Registration for our tutorials is open and ready for signups! If you’re ready to sign up, head to https://us.pycon.org/2014/registration/ and get started.
The tutorials take place April 9 and 10, the two days preceding the conference, with four opportunities to learn from some of the Python community’s best teachers. Each day has two sessions; a morning and an afternoon offering, split by lunch, with each of the sessions having a short snack break. The cost is $150 per session, which is a steal when you look at who is teaching these classes.
This year we have a good mix of full time trainers, experienced presenters, and a couple of first time tutorial givers. The amount of experience we have on stage teaching these classes all in one space is hard to top. All together, it makes for a wide selection of topics that we hope the community finds beneficial.
If you’re interested in learning about popular web frameworks, we have tutorials on Django, Pyramid, web2py, and Flask. If data analysis is your thing, there are courses on scikit-learn, pandas, NumPy, IPython, and more. There are a lot of other topics and choices — take a look and see for yourself! https://us.pycon.org/2014/schedule/tutorials/
If you’ve already registered for conference tickets, you can go back into your registration and append tutorials!
By Andreas Jung:
The next EuroPython conference will be held from July 21 – 27, 2014 at the Berlin Congress Center (BCC) in the heart of Berlin.
The EuroPython conference is the second largest global conference for the popular programming language Python, after the PyCon US conference in North America.
The BCC is located at the central Alexander Square. It offers ideal facilities for a developer conference on 3,000 m2. The organizers are expecting up to 1,200 participants, continuing the growth of the EuroPython conference series. The very successful EuroPython last year attracted almost 900 Python enthusiasts. It was hosted in Florence, Italy for the third time running.
The call for proposals (talks, posters or trainings) is now open and runs until Feb 9th 2014.
Find the full call for proposals here:
We’re bringing the 5K Charity Fun Run back! Last year we had 148 people join us to raise nearly $6,000 for Autism Speaks, theAmerican Cancer Society, and the Epilepsy Foundation. This year’s first beneficiary is the Electronic Frontier Foundation, or EFF. John Perry Barlow, one of the EFF’s co-founders, will be delivering a keynote during the conference!
The run happens Saturday April 12 at 7 AM, beginning near the Montreal Science Center. The event is open to people of all abilities. We’ve had people come out for a morning stroll, people who train for ultra marathons, and several people have used the event as a way to get back in shape via the Couch to 5K program.
The run is being sponsored by Lapio, who run the signups and time tracking for the event. Check out https://app.lap.io/event/2014-pycon-5k-charity-fun-run and get signed up today!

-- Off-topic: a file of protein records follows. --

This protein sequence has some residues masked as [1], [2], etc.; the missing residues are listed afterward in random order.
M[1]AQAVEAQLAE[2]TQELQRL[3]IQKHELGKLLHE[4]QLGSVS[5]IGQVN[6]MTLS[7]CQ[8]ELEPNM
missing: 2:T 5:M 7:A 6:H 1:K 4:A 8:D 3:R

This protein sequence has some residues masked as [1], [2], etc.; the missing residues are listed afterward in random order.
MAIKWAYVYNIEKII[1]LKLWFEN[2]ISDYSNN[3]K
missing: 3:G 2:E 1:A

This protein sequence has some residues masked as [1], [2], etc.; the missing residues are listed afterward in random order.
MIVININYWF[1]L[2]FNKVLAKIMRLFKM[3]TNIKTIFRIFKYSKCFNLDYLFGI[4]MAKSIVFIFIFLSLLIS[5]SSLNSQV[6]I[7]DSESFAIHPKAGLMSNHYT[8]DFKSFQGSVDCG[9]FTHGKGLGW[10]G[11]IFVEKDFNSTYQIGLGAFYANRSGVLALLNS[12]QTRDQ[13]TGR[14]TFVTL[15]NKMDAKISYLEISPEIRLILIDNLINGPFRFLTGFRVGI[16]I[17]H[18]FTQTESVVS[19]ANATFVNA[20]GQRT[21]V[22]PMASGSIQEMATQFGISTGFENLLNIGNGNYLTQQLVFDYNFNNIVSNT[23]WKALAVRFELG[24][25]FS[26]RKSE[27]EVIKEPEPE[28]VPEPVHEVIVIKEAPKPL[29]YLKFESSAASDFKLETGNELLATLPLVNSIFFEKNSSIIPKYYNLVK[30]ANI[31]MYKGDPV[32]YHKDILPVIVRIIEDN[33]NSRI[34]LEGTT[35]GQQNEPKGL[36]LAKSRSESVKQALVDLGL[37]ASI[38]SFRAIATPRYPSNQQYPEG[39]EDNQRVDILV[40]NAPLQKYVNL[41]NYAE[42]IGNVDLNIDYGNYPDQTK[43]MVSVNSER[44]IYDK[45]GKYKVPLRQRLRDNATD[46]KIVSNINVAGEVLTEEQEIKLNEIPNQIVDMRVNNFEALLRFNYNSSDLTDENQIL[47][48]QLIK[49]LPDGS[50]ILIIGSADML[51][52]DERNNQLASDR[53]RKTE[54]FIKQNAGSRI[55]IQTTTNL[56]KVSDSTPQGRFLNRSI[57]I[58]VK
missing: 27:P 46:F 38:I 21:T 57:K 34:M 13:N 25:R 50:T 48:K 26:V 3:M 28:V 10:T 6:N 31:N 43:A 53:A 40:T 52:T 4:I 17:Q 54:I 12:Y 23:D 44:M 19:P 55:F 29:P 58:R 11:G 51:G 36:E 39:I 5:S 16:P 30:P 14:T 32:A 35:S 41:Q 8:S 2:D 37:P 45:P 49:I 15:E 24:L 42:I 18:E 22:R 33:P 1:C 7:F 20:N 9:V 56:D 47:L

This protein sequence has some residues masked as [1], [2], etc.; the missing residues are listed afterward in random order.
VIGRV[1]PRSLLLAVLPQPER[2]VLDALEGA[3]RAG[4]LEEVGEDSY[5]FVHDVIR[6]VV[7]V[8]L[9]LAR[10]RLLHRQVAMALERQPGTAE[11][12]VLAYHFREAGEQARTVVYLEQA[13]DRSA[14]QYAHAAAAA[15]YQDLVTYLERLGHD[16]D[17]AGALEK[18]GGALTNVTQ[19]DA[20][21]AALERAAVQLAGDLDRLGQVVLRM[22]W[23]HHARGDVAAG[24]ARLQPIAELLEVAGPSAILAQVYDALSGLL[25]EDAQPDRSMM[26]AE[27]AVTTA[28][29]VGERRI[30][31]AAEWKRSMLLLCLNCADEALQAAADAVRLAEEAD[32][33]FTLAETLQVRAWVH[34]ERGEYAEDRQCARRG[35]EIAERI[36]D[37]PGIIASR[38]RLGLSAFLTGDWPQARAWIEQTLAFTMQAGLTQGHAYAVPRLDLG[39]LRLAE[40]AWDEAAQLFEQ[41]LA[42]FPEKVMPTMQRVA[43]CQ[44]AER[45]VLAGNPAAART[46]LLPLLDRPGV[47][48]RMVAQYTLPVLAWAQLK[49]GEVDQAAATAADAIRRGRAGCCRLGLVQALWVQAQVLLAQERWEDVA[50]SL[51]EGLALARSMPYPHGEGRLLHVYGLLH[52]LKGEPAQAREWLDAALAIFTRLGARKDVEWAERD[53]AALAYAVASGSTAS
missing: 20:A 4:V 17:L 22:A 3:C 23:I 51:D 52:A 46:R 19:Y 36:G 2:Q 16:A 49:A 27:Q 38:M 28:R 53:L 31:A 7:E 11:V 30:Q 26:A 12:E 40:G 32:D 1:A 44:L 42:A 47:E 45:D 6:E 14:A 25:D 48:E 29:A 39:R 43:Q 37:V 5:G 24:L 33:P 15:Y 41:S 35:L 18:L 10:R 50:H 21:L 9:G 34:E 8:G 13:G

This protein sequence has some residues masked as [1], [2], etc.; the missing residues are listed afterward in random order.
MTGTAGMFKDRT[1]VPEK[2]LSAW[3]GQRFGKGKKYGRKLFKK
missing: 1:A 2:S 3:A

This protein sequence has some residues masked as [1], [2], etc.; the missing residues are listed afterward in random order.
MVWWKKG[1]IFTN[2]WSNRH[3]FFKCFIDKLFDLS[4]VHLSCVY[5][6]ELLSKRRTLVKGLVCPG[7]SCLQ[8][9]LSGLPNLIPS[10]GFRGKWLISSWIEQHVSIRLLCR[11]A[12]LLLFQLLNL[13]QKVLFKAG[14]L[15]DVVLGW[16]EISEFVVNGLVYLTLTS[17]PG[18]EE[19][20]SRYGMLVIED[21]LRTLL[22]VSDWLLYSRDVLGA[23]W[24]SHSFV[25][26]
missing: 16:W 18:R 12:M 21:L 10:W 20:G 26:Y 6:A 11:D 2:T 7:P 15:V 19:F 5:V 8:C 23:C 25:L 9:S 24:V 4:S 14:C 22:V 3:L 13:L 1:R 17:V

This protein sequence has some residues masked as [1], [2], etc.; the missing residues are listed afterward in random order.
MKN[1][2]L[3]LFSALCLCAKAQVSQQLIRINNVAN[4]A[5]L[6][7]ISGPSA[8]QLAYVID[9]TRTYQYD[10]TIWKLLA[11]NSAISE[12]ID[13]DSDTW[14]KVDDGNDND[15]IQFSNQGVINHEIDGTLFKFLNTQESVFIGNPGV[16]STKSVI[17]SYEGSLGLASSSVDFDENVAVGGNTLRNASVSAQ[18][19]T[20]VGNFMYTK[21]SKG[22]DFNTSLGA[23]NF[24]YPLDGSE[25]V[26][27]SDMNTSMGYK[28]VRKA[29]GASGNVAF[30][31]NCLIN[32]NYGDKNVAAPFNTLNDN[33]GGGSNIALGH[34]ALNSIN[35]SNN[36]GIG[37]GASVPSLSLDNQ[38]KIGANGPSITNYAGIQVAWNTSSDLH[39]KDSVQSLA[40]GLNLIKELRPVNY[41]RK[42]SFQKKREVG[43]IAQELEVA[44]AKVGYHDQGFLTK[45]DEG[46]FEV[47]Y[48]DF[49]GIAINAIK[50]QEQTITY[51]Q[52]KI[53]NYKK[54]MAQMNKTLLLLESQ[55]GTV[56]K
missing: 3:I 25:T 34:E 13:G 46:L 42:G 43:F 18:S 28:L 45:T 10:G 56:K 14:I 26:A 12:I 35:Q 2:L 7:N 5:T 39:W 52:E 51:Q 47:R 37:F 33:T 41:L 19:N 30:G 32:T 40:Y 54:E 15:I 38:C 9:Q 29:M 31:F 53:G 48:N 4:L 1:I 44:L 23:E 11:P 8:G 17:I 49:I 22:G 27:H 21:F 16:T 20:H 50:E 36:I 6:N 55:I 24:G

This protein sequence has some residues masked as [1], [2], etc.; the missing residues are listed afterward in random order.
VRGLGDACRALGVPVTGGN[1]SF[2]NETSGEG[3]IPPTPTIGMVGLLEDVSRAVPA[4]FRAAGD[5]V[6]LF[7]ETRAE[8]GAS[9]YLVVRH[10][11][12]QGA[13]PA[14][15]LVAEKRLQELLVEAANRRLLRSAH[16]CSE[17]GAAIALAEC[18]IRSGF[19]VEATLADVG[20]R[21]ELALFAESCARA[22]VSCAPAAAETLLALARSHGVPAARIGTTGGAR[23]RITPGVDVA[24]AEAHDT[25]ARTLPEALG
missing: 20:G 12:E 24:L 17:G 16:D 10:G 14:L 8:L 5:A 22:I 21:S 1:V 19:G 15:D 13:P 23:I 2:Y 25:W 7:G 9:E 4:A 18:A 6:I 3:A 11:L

Just a quick reminder: Applications for our Financial Aid programare due on January 1, 2014. As long as it’s the first of the year somewhere in the world, we’ll be accepting applications!
Check out our previous post about how the application works and what financial aid is for. We’re looking forward to evaluating all of the applications and notifying recipients by January 15, 2014.
Happy New Year from the PyCon organizers!
- You must have less than 15 employees, including founders, and be less than two years old.
- You must use Python somewhere in your startup. Backend, frontend, testing, wherever.
- If selected, you have to come and staff your booth for the Expo Hall hours on your appointed day. We will do our best to give you the day that works best for you (either Friday or Saturday).
- No repeats. If you were on startup row last year, your startup is not eligible. We want to give a chance to as many startups as possible.
Startups will be selected by our panel of judges based on their business potential. Ambitious new approaches to solving old problems count, so are world changing applications of cutting edge technology. There are few wrong answers here.
With the announcements of the tutorial, talk, poster, and severallightning talk selections, registration for PyCon 2014 is really on the rise. Before the announcements, we were just shy of 800 tickets sold, and our early bird registration rates were valid for those first 800. We’re now on to the regular rates through the start of the conference, and sales are moving along nicely.
As we’ve mentioned before, PyCon’s ticket price hasn’t changed in quite some time. We think this conference provides a great value at a great price, but we’re cognizant of the total cost of attending an event like this. That’s why we’ve been setting aside a budget to make the conference more affordable for our attendees by way of our Financial Aid program. Applications have been open since August, and will close on January 1, 2014. We’re aiming to have grant awards decided by January 15, 2014.
Coming to PyCon isn’t just the $350 ticket cost, unless you live in Montreal or wherever the conference may be that year. For the majority of our over 2,000 attendees, travel and lodging are an additional cost. While breakfast and lunch are included in the ticket cost, dinner isn’t. None of this is specific to PyCon, but we want to share this event with as many people as we can, so there are funds available to help make your trip more affordable.
Once you’ve created an account on the PyCon 2014 site, which you can do here, you’ll see the application available in your dashboard. This is a departure from our previous Google Spreadsheet applications, but this is much easier to work with for everyone involved, and it’s nicely integrated into our site and your profile.